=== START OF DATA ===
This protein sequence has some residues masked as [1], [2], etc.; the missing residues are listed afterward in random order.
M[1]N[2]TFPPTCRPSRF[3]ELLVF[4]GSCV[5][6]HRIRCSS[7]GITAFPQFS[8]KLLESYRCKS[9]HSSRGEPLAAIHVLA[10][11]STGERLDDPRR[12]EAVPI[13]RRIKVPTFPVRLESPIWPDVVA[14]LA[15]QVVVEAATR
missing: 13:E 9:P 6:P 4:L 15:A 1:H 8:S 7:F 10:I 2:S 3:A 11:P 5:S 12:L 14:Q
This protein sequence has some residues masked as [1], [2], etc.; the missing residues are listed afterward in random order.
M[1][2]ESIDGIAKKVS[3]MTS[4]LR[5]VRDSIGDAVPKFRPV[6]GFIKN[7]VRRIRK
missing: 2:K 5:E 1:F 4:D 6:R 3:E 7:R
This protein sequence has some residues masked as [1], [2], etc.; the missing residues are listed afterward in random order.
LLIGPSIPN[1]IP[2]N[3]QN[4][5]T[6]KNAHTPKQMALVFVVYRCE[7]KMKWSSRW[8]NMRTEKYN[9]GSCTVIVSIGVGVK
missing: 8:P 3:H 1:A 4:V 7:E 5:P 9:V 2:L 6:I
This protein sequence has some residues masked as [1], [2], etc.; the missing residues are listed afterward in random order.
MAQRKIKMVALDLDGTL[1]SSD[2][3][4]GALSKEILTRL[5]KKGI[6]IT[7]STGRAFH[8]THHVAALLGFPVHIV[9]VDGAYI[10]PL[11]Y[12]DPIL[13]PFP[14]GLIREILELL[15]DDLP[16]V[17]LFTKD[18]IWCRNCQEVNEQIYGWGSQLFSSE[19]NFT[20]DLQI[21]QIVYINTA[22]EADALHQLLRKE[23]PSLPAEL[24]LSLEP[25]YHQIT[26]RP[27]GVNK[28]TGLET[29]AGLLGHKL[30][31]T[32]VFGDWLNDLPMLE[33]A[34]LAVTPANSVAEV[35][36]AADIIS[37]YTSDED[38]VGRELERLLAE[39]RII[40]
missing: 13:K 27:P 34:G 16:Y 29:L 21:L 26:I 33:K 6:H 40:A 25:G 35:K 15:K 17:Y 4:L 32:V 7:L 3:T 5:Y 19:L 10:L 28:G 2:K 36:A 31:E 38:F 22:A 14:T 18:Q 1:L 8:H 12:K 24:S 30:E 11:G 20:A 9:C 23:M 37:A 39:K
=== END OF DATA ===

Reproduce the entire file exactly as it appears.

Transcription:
This protein sequence has some residues masked as [1], [2], etc.; the missing residues are listed afterward in random order.
M[1]N[2]TFPPTCRPSRF[3]ELLVF[4]GSCV[5][6]HRIRCSS[7]GITAFPQFS[8]KLLESYRCKS[9]HSSRGEPLAAIHVLA[10][11]STGERLDDPRR[12]EAVPI[13]RRIKVPTFPVRLESPIWPDVVA[14]LA[15]QVVVEAATR
missing: 13:E 9:P 6:P 4:L 15:A 1:H 8:S 7:F 10:I 2:S 3:A 11:P 5:S 12:L 14:Q
This protein sequence has some residues masked as [1], [2], etc.; the missing residues are listed afterward in random order.
M[1][2]ESIDGIAKKVS[3]MTS[4]LR[5]VRDSIGDAVPKFRPV[6]GFIKN[7]VRRIRK
missing: 2:K 5:E 1:F 4:D 6:R 3:E 7:R
This protein sequence has some residues masked as [1], [2], etc.; the missing residues are listed afterward in random order.
LLIGPSIPN[1]IP[2]N[3]QN[4][5]T[6]KNAHTPKQMALVFVVYRCE[7]KMKWSSRW[8]NMRTEKYN[9]GSCTVIVSIGVGVK
missing: 8:P 3:H 1:A 4:V 7:E 5:P 9:V 2:L 6:I
This protein sequence has some residues masked as [1], [2], etc.; the missing residues are listed afterward in random order.
MAQRKIKMVALDLDGTL[1]SSD[2][3][4]GALSKEILTRL[5]KKGI[6]IT[7]STGRAFH[8]THHVAALLGFPVHIV[9]VDGAYI[10]PL[11]Y[12]DPIL[13]PFP[14]GLIREILELL[15]DDLP[16]V[17]LFTKD[18]IWCRNCQEVNEQIYGWGSQLFSSE[19]NFT[20]DLQI[21]QIVYINTA[22]EADALHQLLRKE[23]PSLPAEL[24]LSLEP[25]YHQIT[26]RP[27]GVNK[28]TGLET[29]AGLLGHKL[30][31]T[32]VFGDWLNDLPMLE[33]A[34]LAVTPANSVAEV[35][36]AADIIS[37]YTSDED[38]VGRELERLLAE[39]RII[40]
missing: 13:K 27:P 34:G 16:Y 29:L 21:L 26:I 33:K 6:H 40:A 25:G 35:K 15:K 17:Y 4:L 32:V 7:L 3:T 5:Y 19:L 10:L 28:G 2:K 36:A 31:E 38:F 22:A 14:T 18:Q 1:L 8:H 12:K 24:S 30:E 11:G 20:A 9:C 23:M 37:A 39:K